ANGELOPOULOS P, THEOLOGOU A, KARLOVASITOU A, VLAIKIDIS N, COSTA V and S.J. BALOYANNIS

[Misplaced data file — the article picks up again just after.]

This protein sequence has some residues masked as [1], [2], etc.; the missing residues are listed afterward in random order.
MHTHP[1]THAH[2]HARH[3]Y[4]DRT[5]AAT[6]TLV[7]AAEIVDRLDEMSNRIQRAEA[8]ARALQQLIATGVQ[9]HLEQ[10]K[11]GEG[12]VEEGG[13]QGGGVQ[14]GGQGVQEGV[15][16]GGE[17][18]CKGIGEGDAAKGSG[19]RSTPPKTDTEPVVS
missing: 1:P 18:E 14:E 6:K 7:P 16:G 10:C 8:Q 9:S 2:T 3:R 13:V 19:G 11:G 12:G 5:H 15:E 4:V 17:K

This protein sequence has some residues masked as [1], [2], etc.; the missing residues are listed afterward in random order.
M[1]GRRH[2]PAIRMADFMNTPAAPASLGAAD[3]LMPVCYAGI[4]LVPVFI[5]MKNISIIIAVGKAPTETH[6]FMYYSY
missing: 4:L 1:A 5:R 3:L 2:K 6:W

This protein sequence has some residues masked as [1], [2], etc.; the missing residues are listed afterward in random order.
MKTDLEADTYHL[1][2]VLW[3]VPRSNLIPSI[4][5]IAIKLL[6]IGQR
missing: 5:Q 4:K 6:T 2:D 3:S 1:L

Due to the thick vascularization of the cerebellum, cerebellar infarcts are relatively rare and have a high probability of good functional recovery. In a retrograded study of 866 cases of stroke who were treated in the decade 1990- 1999 in the 15, Department of Neurology of Aristotelian University, Thessaloniki, Greece, we analyze 12 cases of cerebellar infarct (1,15% of patients with stroke). The mean age of the patients who suffered from cerebellar infarcts was 59 years, range 43 and 70 years. Infarcts in the territory of posterior cerebellar artery (PICA) were most common, followed by infarcts of the territory of the superior cerebellar artery (SCA). Infarct of the flocculus affecting a part of the periphery of the cerebellum was described in one of our cases due to occlusion of the lateral branches of the anterior inferior cerebellar artery (AICA). Our study emphasizes the' common occurrence of multiple small cerebellar infarcts due to the involvement of small distal arterial branches, which are well visualize in neuroimaging. Infarctions involving the border zone territories, watershed cerebellar strokes, were described in boundary zones between the posterior inferior cerebellar artery and the anterior inferior cerebellar artery on one hand, as well as between the posterior inferior cerebellar artery and the superior cerebellar artery on the other hand. The clinic- neuroimaging correlation of our cases enable us to define the clinical features of cerebellar infarcts according to the territory involved and size of the ischemic area. We would underline that very often the clinical presentations of the cerebellar infracts may be remarkably mild and the majority of the cases may have a benign outcome.